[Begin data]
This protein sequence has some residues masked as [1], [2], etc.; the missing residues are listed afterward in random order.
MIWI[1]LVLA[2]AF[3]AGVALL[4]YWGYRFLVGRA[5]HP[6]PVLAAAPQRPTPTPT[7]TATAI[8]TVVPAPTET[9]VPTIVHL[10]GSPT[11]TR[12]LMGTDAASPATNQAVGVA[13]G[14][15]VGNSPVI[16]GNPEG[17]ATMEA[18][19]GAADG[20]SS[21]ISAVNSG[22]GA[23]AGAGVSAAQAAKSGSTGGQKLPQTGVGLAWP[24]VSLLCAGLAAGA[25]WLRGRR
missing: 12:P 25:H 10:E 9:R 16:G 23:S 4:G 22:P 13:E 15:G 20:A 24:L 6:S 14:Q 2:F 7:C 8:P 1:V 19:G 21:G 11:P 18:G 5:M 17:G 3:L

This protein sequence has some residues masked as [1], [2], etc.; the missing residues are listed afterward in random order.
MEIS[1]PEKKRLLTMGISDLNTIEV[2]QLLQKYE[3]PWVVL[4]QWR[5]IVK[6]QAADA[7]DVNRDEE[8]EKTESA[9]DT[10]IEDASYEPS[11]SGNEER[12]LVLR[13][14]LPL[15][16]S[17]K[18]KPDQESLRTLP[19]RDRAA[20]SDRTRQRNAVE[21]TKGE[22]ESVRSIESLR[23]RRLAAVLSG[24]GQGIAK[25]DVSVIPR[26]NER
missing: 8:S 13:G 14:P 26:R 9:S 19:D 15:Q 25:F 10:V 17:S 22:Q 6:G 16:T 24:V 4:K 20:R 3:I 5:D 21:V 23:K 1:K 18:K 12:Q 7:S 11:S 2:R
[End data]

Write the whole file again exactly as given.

This protein sequence has some residues masked as [1], [2], etc.; the missing residues are listed afterward in random order.
MIWI[1]LVLA[2]AF[3]AGVALL[4]YWGYRFLVGRA[5]HP[6]PVLAAAPQRPTPTPT[7]TATAI[8]TVVPAPTET[9]VPTIVHL[10]GSPT[11]TR[12]LMGTDAASPATNQAVGVA[13]G[14][15]VGNSPVI[16]GNPEG[17]ATMEA[18][19]GAADG[20]SS[21]ISAVNSG[22]GA[23]AGAGVSAAQAAKSGSTGGQKLPQTGVGLAWP[24]VSLLCAGLAAGA[25]WLRGRR
missing: 12:P 25:H 10:E 9:R 16:G 23:S 4:G 22:P 13:E 15:G 20:A 24:L 6:S 14:Q 2:F 7:C 8:P 1:V 19:G 21:G 11:P 18:G 5:M 17:G 3:L

This protein sequence has some residues masked as [1], [2], etc.; the missing residues are listed afterward in random order.
MEIS[1]PEKKRLLTMGISDLNTIEV[2]QLLQKYE[3]PWVVL[4]QWR[5]IVK[6]QAADA[7]DVNRDEE[8]EKTESA[9]DT[10]IEDASYEPS[11]SGNEER[12]LVLR[13][14]LPL[15][16]S[17]K[18]KPDQESLRTLP[19]RDRAA[20]SDRTRQRNAVE[21]TKGE[22]ESVRSIESLR[23]RRLAAVLSG[24]GQGIAK[25]DVSVIPR[26]NER
missing: 8:S 13:G 14:P 26:R 9:S 19:D 15:Q 25:F 10:V 17:S 22:Q 6:G 16:T 24:V 4:K 20:R 3:I 5:D 21:V 23:K 1:K 18:K 12:Q 7:S 11:S 2:R